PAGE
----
Title: Book of Lancaster photos on sale soon
Author: MICHELLE GEORGE
Publisher: The Eagle-Gazette
There's something about old photographs that Connie Rutter just loves.
She recalls one such photo, which appears on the cover of her new book, "Images of America: Lancaster," that shows a family sitting on the top of Mount Pleasant in 1904.
Rutter calls attention to a small child in the picture who is sitting dangerously close to the edge of Mount Pleasant, looking as though he or she could tumble off at any moment.
"That photo struck me as funny," Rutter said. "You'd certainly never see something like that today."
The photo is just one of more than 200 rare images that Rutter and co-author Sondra Brockway Gartner have included in their new book, which is published by Arcadia and set to be available online and appear on bookshelves Oct. 4.
It took about a year for the two women, who live in Licking County, to sift through the hundreds of photographs they've collected showcasing Lancaster's history.
"We had to find the photographs and then research the history of the photos," said Gartner, who has written similar books on Buckeye Lake, Newark and Licking County. "We went to the Fairfield Heritage Association for help and also got a lot of help from the Ohio Glass Museum."
Arcadia Publishing is best known for its Images of America series, which chronicles the history of communities like Lancaster. With more than 200 vintage black-and-white photographs, each book celebrates a town or region, bringing to life the people, places and events that define the community, according to Arcadia's website.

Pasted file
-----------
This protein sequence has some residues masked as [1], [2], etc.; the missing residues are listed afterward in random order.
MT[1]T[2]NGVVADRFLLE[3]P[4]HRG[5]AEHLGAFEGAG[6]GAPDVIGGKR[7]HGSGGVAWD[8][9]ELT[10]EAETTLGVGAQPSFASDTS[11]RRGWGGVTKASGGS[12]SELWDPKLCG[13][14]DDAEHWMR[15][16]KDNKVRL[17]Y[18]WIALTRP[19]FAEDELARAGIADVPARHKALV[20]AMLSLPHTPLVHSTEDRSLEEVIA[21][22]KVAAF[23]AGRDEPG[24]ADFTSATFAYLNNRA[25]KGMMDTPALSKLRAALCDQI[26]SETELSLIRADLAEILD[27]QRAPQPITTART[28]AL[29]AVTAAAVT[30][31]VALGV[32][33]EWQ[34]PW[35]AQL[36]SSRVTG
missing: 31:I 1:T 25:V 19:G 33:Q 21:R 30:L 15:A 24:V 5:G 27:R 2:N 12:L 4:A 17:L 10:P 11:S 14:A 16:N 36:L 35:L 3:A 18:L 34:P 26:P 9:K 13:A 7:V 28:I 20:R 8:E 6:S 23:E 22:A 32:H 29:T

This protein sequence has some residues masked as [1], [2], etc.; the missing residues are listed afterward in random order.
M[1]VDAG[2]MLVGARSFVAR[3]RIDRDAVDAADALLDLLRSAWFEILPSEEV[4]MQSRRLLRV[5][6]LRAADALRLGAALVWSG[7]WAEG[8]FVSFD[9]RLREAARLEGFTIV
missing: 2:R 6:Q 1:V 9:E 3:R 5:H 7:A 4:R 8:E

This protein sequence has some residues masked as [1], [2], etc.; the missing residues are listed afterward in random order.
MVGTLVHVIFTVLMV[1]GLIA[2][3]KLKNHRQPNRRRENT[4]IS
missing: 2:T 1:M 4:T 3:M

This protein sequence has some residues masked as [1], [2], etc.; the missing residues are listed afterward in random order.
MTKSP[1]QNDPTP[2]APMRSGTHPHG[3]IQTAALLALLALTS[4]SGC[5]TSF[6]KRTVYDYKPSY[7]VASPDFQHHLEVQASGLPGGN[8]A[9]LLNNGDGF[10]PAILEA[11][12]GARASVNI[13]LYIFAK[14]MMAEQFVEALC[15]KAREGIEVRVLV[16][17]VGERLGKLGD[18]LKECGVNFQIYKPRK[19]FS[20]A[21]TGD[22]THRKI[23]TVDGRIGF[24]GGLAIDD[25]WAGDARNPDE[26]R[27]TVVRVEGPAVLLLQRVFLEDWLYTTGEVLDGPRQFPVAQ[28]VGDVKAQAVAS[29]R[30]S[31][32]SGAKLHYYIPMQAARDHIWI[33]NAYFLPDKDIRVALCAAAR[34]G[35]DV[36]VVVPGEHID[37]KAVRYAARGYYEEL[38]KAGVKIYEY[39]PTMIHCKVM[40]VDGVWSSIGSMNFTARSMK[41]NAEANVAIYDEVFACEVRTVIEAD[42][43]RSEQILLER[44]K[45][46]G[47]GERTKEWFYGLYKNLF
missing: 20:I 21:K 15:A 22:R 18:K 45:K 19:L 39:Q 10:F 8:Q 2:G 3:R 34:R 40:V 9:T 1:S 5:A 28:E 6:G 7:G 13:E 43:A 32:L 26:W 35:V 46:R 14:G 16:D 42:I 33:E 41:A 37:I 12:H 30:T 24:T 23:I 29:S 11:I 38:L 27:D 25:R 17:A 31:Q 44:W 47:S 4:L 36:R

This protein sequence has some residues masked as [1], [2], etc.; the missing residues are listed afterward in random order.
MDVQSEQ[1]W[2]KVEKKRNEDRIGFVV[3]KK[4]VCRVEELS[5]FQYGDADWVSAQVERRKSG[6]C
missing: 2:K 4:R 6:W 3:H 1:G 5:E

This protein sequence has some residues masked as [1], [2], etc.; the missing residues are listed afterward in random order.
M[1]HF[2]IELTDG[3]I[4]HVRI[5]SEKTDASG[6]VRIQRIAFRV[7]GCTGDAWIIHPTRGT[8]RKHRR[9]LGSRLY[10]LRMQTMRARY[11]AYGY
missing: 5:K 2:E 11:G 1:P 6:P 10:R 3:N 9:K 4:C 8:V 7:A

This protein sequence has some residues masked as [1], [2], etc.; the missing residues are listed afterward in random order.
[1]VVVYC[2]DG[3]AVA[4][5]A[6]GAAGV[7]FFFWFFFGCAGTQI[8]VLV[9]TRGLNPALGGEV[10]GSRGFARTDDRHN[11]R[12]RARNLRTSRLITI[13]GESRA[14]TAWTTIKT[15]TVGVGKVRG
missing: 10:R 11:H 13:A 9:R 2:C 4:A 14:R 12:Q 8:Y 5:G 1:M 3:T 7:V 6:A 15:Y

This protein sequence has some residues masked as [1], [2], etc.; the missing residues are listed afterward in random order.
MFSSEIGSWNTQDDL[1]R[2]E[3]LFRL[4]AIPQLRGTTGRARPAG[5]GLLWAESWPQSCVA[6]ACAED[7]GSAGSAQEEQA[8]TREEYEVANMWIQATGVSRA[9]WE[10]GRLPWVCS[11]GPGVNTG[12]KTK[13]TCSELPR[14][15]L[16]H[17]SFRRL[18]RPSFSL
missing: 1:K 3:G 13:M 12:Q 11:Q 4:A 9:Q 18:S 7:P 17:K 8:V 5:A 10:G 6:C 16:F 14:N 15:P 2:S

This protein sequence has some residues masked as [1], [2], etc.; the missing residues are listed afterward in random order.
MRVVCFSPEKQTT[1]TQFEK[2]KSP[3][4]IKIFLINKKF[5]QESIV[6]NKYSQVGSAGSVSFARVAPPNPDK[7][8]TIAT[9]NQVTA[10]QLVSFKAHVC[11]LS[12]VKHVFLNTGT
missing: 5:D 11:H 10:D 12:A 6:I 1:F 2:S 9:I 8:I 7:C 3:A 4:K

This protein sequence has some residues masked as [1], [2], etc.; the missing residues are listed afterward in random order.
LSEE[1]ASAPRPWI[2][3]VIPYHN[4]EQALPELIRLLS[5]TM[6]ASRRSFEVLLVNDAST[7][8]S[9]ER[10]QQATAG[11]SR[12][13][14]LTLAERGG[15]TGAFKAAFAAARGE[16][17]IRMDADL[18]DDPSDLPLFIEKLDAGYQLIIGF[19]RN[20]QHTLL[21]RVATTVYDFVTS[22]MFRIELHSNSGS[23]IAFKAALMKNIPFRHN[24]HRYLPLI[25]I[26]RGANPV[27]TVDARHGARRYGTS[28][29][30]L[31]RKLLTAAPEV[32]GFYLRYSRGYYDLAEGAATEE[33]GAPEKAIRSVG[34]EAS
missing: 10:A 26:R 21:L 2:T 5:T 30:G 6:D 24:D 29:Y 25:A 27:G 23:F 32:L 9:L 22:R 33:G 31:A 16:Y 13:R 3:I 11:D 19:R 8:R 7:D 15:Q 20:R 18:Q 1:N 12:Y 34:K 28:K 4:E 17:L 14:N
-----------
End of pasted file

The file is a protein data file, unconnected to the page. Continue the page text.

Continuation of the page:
Both Rutter and Gartner, who each have ties to Fairfield County, said they were excited to do an Images of America book on Lancaster. They said they acquired a number of photos from Gartner's father Chance Brockway, who enjoyed collecting historical photographs.
They also bought a number of old photos from the Old Shoe Factory Antique Mall and borrowed photos and postcards from several Lancaster residents they met while doing their research.
"Anytime we met someone from Lancaster, we'd ask, 'Do you have any old photos?'" Rutter said with a laugh.
Rutter said the fun part was collecting the photos, but the hard part came later, when the women had to pinpoint the time periods, places and people in some of the photos.
"You'd look at photo and you look and look and then suddenly one little thing will pop out at you to tell you the year (it was taken)," Rutter said.
The women also encountered problems with some of the older photos, particularly those taken during the Civil War, that were grainy or out of focus.
"The thing Arcadia is looking for is quality, so if the resolution (of the photo) is bad, we weren't able to use them," Gartner said.
While Rutter and Gartner did have to pass up several photos because of bad resolution, the book still is filled with plenty of rare images depicting events such as the Flood of 1948, the 1897 construction of City Hall and the 1913 Fairfield County Fair.
Gartner said some of her favorite photos in the book are ones that show her own family members, including her great grandmother and grandmother.
Rutter said she just loves the photos that have people in them.
"It gives you this amazing insight into how people lived when you looked at their clothes and the way that the downtown looked," Rutter said. "While writing the book, I was surprised at the history of Lancaster; I was amazed at the attorneys and lawyers and the number of famous people that came from there."